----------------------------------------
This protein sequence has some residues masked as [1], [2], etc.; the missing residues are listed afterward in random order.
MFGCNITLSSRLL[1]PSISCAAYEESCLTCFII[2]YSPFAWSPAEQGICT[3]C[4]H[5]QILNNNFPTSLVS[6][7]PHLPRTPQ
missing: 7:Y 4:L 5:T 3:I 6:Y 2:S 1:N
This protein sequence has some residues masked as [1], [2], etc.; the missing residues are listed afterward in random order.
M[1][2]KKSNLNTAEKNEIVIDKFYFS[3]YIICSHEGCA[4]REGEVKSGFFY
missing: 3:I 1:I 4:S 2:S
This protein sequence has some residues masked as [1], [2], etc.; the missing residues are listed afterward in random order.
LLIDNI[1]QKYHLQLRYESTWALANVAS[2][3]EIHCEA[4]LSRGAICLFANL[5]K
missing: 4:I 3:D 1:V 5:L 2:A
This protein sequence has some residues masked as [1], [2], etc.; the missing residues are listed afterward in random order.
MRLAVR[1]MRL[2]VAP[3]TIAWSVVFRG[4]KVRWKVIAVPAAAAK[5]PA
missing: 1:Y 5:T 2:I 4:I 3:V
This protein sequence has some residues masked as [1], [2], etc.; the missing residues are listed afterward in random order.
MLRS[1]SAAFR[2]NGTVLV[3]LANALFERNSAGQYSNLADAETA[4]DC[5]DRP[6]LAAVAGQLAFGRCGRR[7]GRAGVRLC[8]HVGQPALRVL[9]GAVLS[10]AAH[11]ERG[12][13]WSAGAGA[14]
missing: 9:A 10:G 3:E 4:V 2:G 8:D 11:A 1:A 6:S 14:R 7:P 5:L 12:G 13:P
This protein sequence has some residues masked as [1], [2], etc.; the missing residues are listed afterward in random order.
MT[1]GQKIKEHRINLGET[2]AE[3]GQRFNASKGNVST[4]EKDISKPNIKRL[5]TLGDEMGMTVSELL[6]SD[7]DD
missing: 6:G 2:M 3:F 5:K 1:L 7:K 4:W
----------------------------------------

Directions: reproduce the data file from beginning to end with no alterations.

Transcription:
This protein sequence has some residues masked as [1], [2], etc.; the missing residues are listed afterward in random order.
MFGCNITLSSRLL[1]PSISCAAYEESCLTCFII[2]YSPFAWSPAEQGICT[3]C[4]H[5]QILNNNFPTSLVS[6][7]PHLPRTPQ
missing: 7:Y 4:L 5:T 3:I 6:Y 2:S 1:N
This protein sequence has some residues masked as [1], [2], etc.; the missing residues are listed afterward in random order.
M[1][2]KKSNLNTAEKNEIVIDKFYFS[3]YIICSHEGCA[4]REGEVKSGFFY
missing: 3:I 1:I 4:S 2:S
This protein sequence has some residues masked as [1], [2], etc.; the missing residues are listed afterward in random order.
LLIDNI[1]QKYHLQLRYESTWALANVAS[2][3]EIHCEA[4]LSRGAICLFANL[5]K
missing: 4:I 3:D 1:V 5:L 2:A
This protein sequence has some residues masked as [1], [2], etc.; the missing residues are listed afterward in random order.
MRLAVR[1]MRL[2]VAP[3]TIAWSVVFRG[4]KVRWKVIAVPAAAAK[5]PA
missing: 1:Y 5:T 2:I 4:I 3:V
This protein sequence has some residues masked as [1], [2], etc.; the missing residues are listed afterward in random order.
MLRS[1]SAAFR[2]NGTVLV[3]LANALFERNSAGQYSNLADAETA[4]DC[5]DRP[6]LAAVAGQLAFGRCGRR[7]GRAGVRLC[8]HVGQPALRVL[9]GAVLS[10]AAH[11]ERG[12][13]WSAGAGA[14]
missing: 9:A 10:G 3:E 4:V 2:G 8:D 11:A 1:A 6:S 14:R 7:P 5:L 12:G 13:P
This protein sequence has some residues masked as [1], [2], etc.; the missing residues are listed afterward in random order.
MT[1]GQKIKEHRINLGET[2]AE[3]GQRFNASKGNVST[4]EKDISKPNIKRL[5]TLGDEMGMTVSELL[6]SD[7]DD
missing: 6:G 2:M 3:F 5:K 1:L 7:K 4:W